Babies with Down's syndrome have difficulty breastfeeding due to anatomical and medical conditions such as inability to suckle and control swallowing, decreased muscle tone, and various illnesses. Children with diabetes who have a number of diseases need additional medical procedures and surgical interventions that involve the separation of mother and child for some time.
Down's syndrome can cause hypertonicity (excessive tension in a particular muscle group) or hypotonicity (weakened muscle condition), leading to problems with breastfeeding.
If the baby does not suckle effectively, he will tire quickly, as a result of which he cannot be at the breast long enough to suck out the richer hindmilk necessary for weight gain. "Lazy suckers" need more help from the nursing staff or a lactation consultant to solve this problem.
Muscle tone in children with Down syndrome leads to a number of problems with breastfeeding. You can experiment with different positions to find the best position for both mom and baby. A rocking chair helps many mothers during breastfeeding, the motion sickness process helps mother and baby relax during feeding.
Even if you can find a comfortable position for feeding your baby, there may be problems with the correct attachment of the baby to the breast, due to the characteristics of the bite and the large tongue. Children with hypotension are recommended to be fed by laying them on a pillow so that the body and head are at the same level. It is important to keep an eye on the baby's chin so that the grip is not lost and there are no gaps between the baby's chest and mouth.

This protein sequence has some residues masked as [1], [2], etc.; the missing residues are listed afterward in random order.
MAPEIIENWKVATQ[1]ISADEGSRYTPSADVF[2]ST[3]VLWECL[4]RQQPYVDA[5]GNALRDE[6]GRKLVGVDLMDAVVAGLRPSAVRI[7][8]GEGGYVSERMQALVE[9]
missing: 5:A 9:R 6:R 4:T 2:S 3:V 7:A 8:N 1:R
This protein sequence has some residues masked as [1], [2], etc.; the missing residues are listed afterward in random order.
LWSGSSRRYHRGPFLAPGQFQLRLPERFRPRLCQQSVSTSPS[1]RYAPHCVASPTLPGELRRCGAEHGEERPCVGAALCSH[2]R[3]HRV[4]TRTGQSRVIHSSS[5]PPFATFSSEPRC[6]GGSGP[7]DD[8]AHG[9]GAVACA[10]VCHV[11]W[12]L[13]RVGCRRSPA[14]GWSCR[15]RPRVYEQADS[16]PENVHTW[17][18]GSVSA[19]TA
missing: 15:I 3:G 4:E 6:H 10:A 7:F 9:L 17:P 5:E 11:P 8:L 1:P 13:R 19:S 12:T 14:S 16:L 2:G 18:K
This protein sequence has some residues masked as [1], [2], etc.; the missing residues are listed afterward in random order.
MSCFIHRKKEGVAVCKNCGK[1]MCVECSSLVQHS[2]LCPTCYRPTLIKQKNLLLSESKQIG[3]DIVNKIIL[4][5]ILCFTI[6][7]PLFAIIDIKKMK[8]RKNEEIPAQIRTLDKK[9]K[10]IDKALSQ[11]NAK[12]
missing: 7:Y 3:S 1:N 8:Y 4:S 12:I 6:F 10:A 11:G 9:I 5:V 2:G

Children with hypertonicity should be helped to relax, try to position them so that the back is rounded, the knees are bent and brought to the stomach. Sometimes loose swaddling is necessary to maintain this body position.
You can check whether the baby has received enough breast milk by counting the number of urination and frequency of the baby's stools. A child's weight is the best indicator of a child's adequate nutrition and should be closely monitored.
It is important to remember that even if breastfeeding cannot be arranged, it is possible to feed the baby with bottled expressed breast milk or alternative feeding devices (eg breastfeeding system). Breastmilk offers many advantages over formula and solves many problems with feeding and caring for special babies. Even if your baby is mixed-fed (formula and breast milk), he receives the nutrition and benefits that are important for his growth and development from breast milk.
Lactation support with a breast pump allows you to consider different options for feeding your baby. Some children with Down's syndrome are unable to breastfeed, so mothers maintain the proper level of lactation exclusively by pumping.
All breast pumps are different. Moms who need to pump often will benefit from a double electric breast pump. Some of them may be provided by medical organizations and included in the cost of medical insurance (not included in Russia - ed.).
Remember that breast milk is essential for your baby. During pregnancy, research information about breastfeeding and breastfeeding support groups in your area beforehand.
Internationally Certified Lactation Counselors (IBCLCs) can help mothers and babies with Down Syndrome breastfeed and offer personalized breastfeeding advice.